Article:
Background

Web-based perception and decision-making training for Referees, Assistant Referees and Video Assistant Referees

Web-based perception and decision-making training for Referees, Assistant Referees and Video Assistant Referees

Since 2000, the study of the performance improvement of both the physical and perceptual-cognitive skills of referees and assistant referees was a primary research topic in the "Perception and Performance" lab of the Faculty of Movement and Rehabilitation Sciences at KU Leuven (Belgium). In recent years, intensive research was conducted to get a better understanding of the acquisition and fine-tuning of perceptual-cognitive skills in refereeing. Specifically, a number of new and unique training methods were produced. The objectives were to provide ((video)assistant) referees more exposure and experience in assessing match incidents that would, in turn, improve their decision-making accuracy during the game.
Therefore, an online training tool was developed for the various roles of match officials, such as referees, assistant referees (ARs), additional assistant referees (AARs), and video assistant referees (VARs).

Because all of these match officials have to make their own specific decisions, there are different types of incidents to assess in the online training tool. For the main referee, the emphasis is on foul versus no-foul incidents and the corresponding technical and disciplinary decisions. For the ARs, the focus is on offside versus no-offside situations. The Assistant Referees are exposed to situations where the ball crossed the goal line or not as well as to foul versus no-foul in the area they should cover. These incidents are also being used by the ARs. The Video Assistant Referees are challenged by typical split-screen situations in which they have to decide to intervene, or not (Check, VAR-only, On-field review).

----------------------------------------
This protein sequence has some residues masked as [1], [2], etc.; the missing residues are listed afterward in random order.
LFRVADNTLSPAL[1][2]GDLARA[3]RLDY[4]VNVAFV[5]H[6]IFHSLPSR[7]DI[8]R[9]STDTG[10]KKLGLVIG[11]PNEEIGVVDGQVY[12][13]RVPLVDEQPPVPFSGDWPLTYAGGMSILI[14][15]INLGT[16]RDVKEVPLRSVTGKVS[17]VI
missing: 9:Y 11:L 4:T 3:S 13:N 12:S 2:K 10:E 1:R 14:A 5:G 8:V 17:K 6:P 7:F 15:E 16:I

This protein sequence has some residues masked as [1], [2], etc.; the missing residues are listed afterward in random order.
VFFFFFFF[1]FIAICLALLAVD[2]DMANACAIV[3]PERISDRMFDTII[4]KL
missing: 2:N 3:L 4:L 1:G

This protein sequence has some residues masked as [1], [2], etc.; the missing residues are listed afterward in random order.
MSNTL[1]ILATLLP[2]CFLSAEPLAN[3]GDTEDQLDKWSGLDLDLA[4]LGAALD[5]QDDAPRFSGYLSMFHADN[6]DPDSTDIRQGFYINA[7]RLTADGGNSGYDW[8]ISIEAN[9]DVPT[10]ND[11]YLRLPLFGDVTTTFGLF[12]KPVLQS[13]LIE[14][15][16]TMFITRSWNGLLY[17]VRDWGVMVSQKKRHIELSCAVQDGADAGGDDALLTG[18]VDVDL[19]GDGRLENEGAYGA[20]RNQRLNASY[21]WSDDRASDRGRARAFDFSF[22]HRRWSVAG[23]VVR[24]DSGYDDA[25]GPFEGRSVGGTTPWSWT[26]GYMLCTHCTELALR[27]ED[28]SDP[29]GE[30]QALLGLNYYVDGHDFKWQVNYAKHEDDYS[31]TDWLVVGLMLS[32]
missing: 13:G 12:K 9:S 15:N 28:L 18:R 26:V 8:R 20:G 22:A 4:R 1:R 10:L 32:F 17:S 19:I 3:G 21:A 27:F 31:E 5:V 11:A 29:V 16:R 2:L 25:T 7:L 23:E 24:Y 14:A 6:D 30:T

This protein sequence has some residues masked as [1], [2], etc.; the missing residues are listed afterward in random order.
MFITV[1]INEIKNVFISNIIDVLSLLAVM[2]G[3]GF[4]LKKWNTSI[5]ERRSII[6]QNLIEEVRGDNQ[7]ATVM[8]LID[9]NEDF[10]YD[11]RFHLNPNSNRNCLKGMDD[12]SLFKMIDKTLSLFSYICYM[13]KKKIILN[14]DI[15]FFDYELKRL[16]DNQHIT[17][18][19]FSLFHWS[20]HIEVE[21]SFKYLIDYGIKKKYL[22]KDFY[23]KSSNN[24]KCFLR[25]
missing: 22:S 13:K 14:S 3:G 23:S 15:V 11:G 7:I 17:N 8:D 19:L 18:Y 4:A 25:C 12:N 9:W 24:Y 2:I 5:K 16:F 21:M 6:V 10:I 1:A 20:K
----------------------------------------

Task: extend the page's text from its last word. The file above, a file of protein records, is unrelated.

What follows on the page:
Simulated offside incidents


Perception4Perfection offers ((video) assistant) referees the opportunity to practice ‘à la carte’ their perception and decision-making skills in a unique and individualized learning environment.

VAR decision making

The main purpose of this online training tool is to further improve the perception and decision-making skills of (assistant) referees. Using different formats (video simulations, computer animation, stereoscopic 3-D offside situations and real match situations/footage), additional training opportunities are offered. This format of 'distance learning' provides interesting advantages, as it is space- and time-independent: individuals can practice at any time of the day and whenever it is convenient. As has recently been shown, there is a positive transfer of this practice to the actual (game) performance.

To ensure that the top European officials are constantly exposed and challenged by up-to-date match incidents, the video database consists of approximately 1500 incidents Every season, new incidents are added that have been recorded using high-definition footage.